PV Sindhu and Sakshi Malik win, and our neighbourhood Auntyji retires

Paromita Bardoloi
Paromita BardoloiAug 19, 2016 | 19:34

PV Sindhu and Sakshi Malik win, and our neighbourhood Auntyji retires

Dear Neighbourhood Auntyji,


Let's get this straight, we don't like each other. You complain about us, each day, to our landlady. We understand that according to you, everything about us is wrong, so we don't even explain ourselves. Our landlady too does not take you seriously. But today, I wanted to write to you. I promise you, before I leave this place, I will give this piece to you.

You watched PV Sindhu win today. I heard your TV blaring. In fact, it was a celebration for our entire building. It was all cheer and applause. But Aunty, did you see something? PV Sindhu was so aggressive on the court and the way she screamed, she slayed her opponent.

Aunty, this is how some women are, they are aggressive and they scream. Not all women are calm and silent. Just like boys - some scream, others are calm. You have a four-year-old granddaughter. Your life's motive is to tame her. You yell at her all the time, to sit in one spot, to not run around.

You need not be the damsel in distress, looking like Snow White, to be a woman.

Aunty, these little girls know better. She watches the games with her dad. Who knows she might perfect the vault of death as a gymnast, someday. Aunty, today, little girls know they can be more. They have many possibilities before them. Being a gymnast is one. They could perform death-defying stuns as the world stands up to watch them someday.

You don't like the colour of my skin, do you? If we run into each other near the stairs or in the park, you ask me to try home remedies for a lighter complexion. You do it each time. Last week, when Madhu came home after her outdoor photography session, you almost fainted because her skin had turned dark in the Sun.

But did you see Sakshi Malik, her skin glowed as she punched her opponent, and struck her down. Sakshi is not fair-skinned, Auntyji. Some girls are just not fair-skinned, and they shine.

Auntyji, in the flat below ours, boys live on rent, just like us. But you always bless them. Every Thursday, when you visit the mandir, you offer them prasad and bless them so that they can take care of their parents and be prosperous. You always taunt us and ask us why we are not married. How come our parents just sent us away? Are our parents poor, to just ask us to earn? Mehr travels across the world for work, you make funny faces at her.

You taunt us, you probe us, you forever keep an eye on us, but you never bless us like you bless the boys. Why Aunty?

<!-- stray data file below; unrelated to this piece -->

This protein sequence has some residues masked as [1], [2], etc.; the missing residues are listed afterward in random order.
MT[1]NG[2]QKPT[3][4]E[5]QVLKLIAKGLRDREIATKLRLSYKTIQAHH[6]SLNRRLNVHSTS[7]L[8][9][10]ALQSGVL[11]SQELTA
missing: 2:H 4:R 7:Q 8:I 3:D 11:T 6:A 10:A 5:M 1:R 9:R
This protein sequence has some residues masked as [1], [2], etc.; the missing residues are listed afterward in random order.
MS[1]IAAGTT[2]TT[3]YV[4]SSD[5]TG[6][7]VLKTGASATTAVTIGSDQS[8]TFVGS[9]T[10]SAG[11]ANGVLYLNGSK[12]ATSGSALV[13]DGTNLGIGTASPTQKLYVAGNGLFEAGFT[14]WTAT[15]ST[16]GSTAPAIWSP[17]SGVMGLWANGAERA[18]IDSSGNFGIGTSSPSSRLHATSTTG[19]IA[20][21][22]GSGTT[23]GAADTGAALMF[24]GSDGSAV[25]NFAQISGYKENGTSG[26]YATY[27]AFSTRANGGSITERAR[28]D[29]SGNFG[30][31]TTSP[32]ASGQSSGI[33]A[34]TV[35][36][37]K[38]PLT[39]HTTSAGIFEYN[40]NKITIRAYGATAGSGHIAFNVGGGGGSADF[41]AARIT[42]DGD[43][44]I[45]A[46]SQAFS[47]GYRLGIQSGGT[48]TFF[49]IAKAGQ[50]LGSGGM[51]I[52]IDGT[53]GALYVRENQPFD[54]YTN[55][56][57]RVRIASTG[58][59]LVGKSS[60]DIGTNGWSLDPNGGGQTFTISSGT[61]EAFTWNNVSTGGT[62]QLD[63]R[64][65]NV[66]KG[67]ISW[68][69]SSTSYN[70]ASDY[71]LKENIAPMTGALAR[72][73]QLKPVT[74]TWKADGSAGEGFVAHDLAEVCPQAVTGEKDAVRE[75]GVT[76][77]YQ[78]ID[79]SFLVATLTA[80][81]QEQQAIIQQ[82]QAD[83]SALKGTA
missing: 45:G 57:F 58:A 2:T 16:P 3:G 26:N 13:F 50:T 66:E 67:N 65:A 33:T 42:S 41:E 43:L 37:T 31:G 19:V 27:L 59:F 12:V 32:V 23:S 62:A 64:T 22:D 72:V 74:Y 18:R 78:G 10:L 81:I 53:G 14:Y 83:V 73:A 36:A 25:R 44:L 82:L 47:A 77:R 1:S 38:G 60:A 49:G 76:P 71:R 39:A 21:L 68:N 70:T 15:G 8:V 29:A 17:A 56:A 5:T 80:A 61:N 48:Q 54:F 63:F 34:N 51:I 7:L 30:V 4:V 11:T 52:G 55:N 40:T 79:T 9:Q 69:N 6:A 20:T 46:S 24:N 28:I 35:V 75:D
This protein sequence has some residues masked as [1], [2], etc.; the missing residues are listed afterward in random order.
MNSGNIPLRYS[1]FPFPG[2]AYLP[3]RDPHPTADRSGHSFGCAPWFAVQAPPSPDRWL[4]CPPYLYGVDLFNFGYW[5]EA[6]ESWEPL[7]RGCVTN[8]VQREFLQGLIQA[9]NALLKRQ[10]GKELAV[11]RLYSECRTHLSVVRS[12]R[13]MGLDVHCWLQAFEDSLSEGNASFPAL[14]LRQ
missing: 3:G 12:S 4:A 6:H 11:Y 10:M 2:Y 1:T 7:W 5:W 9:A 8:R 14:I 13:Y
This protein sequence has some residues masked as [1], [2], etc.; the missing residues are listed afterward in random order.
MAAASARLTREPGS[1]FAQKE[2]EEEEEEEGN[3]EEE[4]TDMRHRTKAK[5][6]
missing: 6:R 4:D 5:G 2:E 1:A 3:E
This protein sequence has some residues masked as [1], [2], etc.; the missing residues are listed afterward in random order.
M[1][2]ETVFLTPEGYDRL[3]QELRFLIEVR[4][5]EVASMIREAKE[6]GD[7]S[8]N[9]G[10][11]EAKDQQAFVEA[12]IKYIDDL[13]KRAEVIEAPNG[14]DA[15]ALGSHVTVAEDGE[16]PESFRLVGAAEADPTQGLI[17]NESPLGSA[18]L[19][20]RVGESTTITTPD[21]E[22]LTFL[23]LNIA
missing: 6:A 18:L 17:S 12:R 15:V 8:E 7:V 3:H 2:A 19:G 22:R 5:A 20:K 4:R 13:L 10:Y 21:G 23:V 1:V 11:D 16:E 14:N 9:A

You make strange complaints to our landlady. We went out for Jeena's birthday. You complained to her that our high-heels made too much noise as we climbed the stairs. And also how we would fall and break our legs someday. You assured our landlady that we would fall and cry. Aunty, did you see how Sakshi Malik's coach raised her on his shoulders and walked around the podium as she held the tricolour? No, she did not fall. No, Aunty. All those who rise don't invite a fall.

Aunty, Jasmine goes to the gym everyday; she has well-built muscles. You call her "Mard jaisi". Of course, we had a row over this. Aunty, did you watch Vinesh Phogat in the ring? She was injured while wrestling. She hurt her leg badly. She had to quit midway.

Some women build muscle. They hurt. They bleed. They injure themselves. Yet, each one of them is no less of a woman. You need not be the damsel in distress, looking like Snow White, to be a woman. You can be what you choose and still be a beautiful woman.

Do you know Aunty, what has been the best part of this Olympics? The girls are winning. Forget the women, the men are calling them heroes. Heroes - not sisters, mothers or goddesses. This country has always favoured boys. Girls are not supposed to be their equals. Now the game is changing, Aunty. I feel the winds of change.

Aunty, none of the girls I mentioned in this letter is fair or fragile. They are dusky, they are not asking for saviours; they want to win it all against the world's best. They are slaying it all, on their own.

That gives immense confidence to women like me. It has boosted our morale no end. Also, now little girls know they have so many things to choose from. Little girls become what they see. When they see these girls barely in their 20s win, they dream big. And, with time, their dreams will grow.

You take pride over having raised an amazing daughter. She quit her studies after pursuing graduation and got married. She is now settled in Amreeka. But here is a secret: Do you see what happens to the dupatta you force your grand-daughter to wear on any pooja or festival - she wraps it around her neck like Superman.

And now, she has seen all these women making their dreams a reality. She knows she too can be a superhero if she chooses to be one. For her, to bleed, to scream, to be aggressive and to hurt is okay. She has seen women doing it and winning it all.

When the future looks back to this day, it will applaud these girls who came from nowhere and created history. And remember, your granddaughter will be a part of this history.

It's time you quit.

I remain,


(That's what you call me, when I am not within earshot.)

P.S. This might be a work of fiction, but I know most readers have seen a version of this Auntyji.

Last updated: August 20, 2016 | 16:05
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